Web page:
Why securing browsers is crucial for your business

Browsers have become an integral tool many of us use several times throughout the day, both for work and personal reasons. Since cloud computing has become the new norm, a simple vulnerability in your browser or a phishing attack can pave the way for cybercriminals to take control of your browsers and, in some cases, access corporate data. As Paul Herbka, senior product manager at GCI General Communication said, “Security in IT is like locking your house or car—it doesn’t stop the bad guys, but if it’s good enough they may move on to an easier target.”

Why is browser security so important?

Most industries rely on web applications, with the average employee spending 21 hours of their work week online. Unfortunately, not all browser use at work is carried out on enterprise-approved platforms. According to a survey conducted by International Data Corp (IDC), 30-40 percent of internet access in the workplace is spent on nonwork-related browsing. On top of this, a staggering 60 percent of all online purchases are made during work hours.

This increased nonwork-related browsing activity has led many IT security teams to focus on browser and port security. Proper browser security management can not only help enterprises defend against web-based threats, but it can also improve employee productivity by only allowing users to access approved sites.

Escaping web-based cyber-attacks

There are many types of cyber-attacks, but most of them, including web-based trojans and cryptomining malware, hide within browsers. Phishing has proven to be a prominent technique used by cybercriminals to breach corporate networks. A simple phishing email with a malicious attachment could cause chaos if downloaded or opened, as they commonly contain worms, trojans, ransomware, cryptominers, or other dangerous files.

Even enterprises that are careful about keeping their network applications up to date often forget about updating the add-ons installed in their browsers. These add-ons can easily become outdated, leaving the door open for browser-based takedowns like man-in-the-browser and boy-in-the-browser attacks.

Users browse different webpages based on their jobs’ demands. Some webpages may look legitimate, but can actually automatically download malicious content straight to the user’s device and spread across the network through open, vulnerable ports. To top this off, phishing and malicious websites aren’t the only web-based threats to worry about; there’s also cryptojacking, cross-site scripting, outdated JavaScript takedowns, and more.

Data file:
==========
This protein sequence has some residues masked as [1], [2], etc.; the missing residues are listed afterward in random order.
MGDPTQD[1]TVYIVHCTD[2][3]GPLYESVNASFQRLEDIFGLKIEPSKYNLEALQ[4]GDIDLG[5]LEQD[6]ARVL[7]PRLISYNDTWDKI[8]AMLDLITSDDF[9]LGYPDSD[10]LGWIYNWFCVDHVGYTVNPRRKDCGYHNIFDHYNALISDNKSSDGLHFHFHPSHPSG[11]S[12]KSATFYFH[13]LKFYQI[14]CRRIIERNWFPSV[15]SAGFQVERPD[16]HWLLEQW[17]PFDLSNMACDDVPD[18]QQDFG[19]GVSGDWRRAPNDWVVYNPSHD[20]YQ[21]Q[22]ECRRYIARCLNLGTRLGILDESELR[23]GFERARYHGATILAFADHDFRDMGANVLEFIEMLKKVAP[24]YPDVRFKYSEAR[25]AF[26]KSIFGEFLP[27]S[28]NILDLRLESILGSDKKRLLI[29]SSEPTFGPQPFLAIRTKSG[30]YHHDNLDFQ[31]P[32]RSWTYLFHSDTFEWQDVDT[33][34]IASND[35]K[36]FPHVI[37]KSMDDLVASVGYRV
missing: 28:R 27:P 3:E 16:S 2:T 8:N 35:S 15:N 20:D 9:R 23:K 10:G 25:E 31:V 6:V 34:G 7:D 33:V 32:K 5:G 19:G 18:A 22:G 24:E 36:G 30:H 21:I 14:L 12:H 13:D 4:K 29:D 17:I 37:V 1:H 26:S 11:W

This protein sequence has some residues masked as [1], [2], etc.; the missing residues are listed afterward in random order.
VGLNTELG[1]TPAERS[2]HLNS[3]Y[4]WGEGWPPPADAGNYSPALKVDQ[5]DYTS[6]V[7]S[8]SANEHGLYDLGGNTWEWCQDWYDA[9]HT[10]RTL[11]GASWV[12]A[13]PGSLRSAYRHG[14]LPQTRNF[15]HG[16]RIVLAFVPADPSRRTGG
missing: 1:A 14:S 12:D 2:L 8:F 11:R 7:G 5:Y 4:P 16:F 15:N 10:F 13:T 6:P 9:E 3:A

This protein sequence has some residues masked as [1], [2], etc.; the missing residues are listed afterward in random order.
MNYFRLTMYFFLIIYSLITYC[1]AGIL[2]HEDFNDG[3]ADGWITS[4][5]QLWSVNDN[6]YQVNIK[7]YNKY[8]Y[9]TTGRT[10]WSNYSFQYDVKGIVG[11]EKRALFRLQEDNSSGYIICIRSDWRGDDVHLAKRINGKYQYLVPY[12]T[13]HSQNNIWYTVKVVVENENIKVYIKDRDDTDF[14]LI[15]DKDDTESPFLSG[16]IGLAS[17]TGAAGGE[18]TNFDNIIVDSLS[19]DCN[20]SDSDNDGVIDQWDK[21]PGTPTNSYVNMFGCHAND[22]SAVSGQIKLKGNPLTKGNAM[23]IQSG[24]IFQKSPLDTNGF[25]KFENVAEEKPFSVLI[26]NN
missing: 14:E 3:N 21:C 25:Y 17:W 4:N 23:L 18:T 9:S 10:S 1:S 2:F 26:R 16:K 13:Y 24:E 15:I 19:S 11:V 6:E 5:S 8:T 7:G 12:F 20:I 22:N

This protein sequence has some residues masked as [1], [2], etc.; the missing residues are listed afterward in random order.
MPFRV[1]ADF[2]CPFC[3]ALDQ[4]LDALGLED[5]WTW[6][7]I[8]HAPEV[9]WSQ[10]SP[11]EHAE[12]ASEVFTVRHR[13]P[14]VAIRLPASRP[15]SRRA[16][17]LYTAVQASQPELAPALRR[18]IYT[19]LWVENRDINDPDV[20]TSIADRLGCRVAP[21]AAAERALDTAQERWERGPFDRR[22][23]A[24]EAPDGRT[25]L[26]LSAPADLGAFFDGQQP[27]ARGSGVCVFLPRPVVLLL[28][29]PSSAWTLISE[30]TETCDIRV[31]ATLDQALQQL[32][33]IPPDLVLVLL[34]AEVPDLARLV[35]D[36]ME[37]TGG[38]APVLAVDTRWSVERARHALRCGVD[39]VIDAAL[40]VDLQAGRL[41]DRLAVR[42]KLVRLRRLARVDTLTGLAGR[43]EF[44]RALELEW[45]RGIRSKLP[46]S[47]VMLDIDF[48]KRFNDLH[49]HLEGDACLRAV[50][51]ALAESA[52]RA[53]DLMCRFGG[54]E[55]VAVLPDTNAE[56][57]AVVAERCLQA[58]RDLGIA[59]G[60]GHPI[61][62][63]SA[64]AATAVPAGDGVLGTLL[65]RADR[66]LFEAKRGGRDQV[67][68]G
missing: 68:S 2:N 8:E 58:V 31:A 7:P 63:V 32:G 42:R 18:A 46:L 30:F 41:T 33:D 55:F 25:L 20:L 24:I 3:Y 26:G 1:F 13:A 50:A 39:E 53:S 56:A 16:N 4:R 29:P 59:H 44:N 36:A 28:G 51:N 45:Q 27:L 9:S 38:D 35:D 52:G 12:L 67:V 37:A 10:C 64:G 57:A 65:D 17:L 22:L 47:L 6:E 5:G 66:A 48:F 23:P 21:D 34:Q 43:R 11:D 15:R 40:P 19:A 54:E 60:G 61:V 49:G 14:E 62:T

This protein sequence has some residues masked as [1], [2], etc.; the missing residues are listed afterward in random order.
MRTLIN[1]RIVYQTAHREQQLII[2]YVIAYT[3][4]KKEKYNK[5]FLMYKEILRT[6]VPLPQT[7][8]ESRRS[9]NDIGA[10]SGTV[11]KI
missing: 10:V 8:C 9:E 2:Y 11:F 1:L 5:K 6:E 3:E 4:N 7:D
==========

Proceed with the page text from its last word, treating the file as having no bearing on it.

If IT admins have the right browser security options for monitoring add-ons, then they can easily avoid things like malicious extensions, cross-site scripting, and outdated browser vulnerabilities.

Preventing data leaks in browsers

Giridhara Raam M, Marketing Analyst, ManageEngine
Giridhara Raam M, Marketing Analyst, ManageEngine

There are several ways web browsing can lead to corporate or personal data leaks. One of the biggest risks is users uploading confidential documents to third-party sites. Employees can also take screenshots of internal corporate webpages through a browser, or execute print page options to export confidential data.

Autofill, while convenient for users, can also cause problems. For example, if a user has enabled autofill in their browser, cybercriminals can use phishing to steal users’ autofilled data when they fill out forms on third-party websites.

Aside from traditional USB-based attacks and hard drive theft, browsers have become the primary entry point for all other data leaks. Simply disabling the autofill option or preventing file uploads on all end user devices can greatly benefit corporate data security.

Preventing cyberslacking

Adding to concerns over browser and data security, enterprises need to reign in cyberslacking and prevent employees from wasting company time and resources. That means restricting employees from visiting unwanted websites, downloading unwanted software, and adding anonymous extensions to browsers.

According to a survey conducted by Staff Monitoring, cyberslacking accounts for 30-40 percent of lost productivity. Another report from Interaction states that six percent of the UK-based workforce spends more than an hour of their work day on social networking sites.

Based on Interaction’s report, if a company has 1,000 internet users spending an hour of the work day on time-wasting sites, this could cost the company around $35 million a year. With 41 percent of employees admitting their nonwork-related internet surfing during work hours exceeds three hours per week, finding the right browser security and management tool can be a huge advantage for any business.

How browser security benefits your business

Center of Internet Security (CIS) states that browser security is a critical security control for effective cybersecurity. Here are some ways establishing browser security can benefit your organisation:

  • Secures corporate data
  • Reinforces cloud computing security
  • Avoids browser-based cyber-attacks altogether
  • Monitors your users and their browser behavior
  • Improves employee workplace productivity

Proper browser security procedures not only add an extra layer of security to your enterprise, but they also give you total control over your network browsers to prevent cyberslacking and increase productivity.

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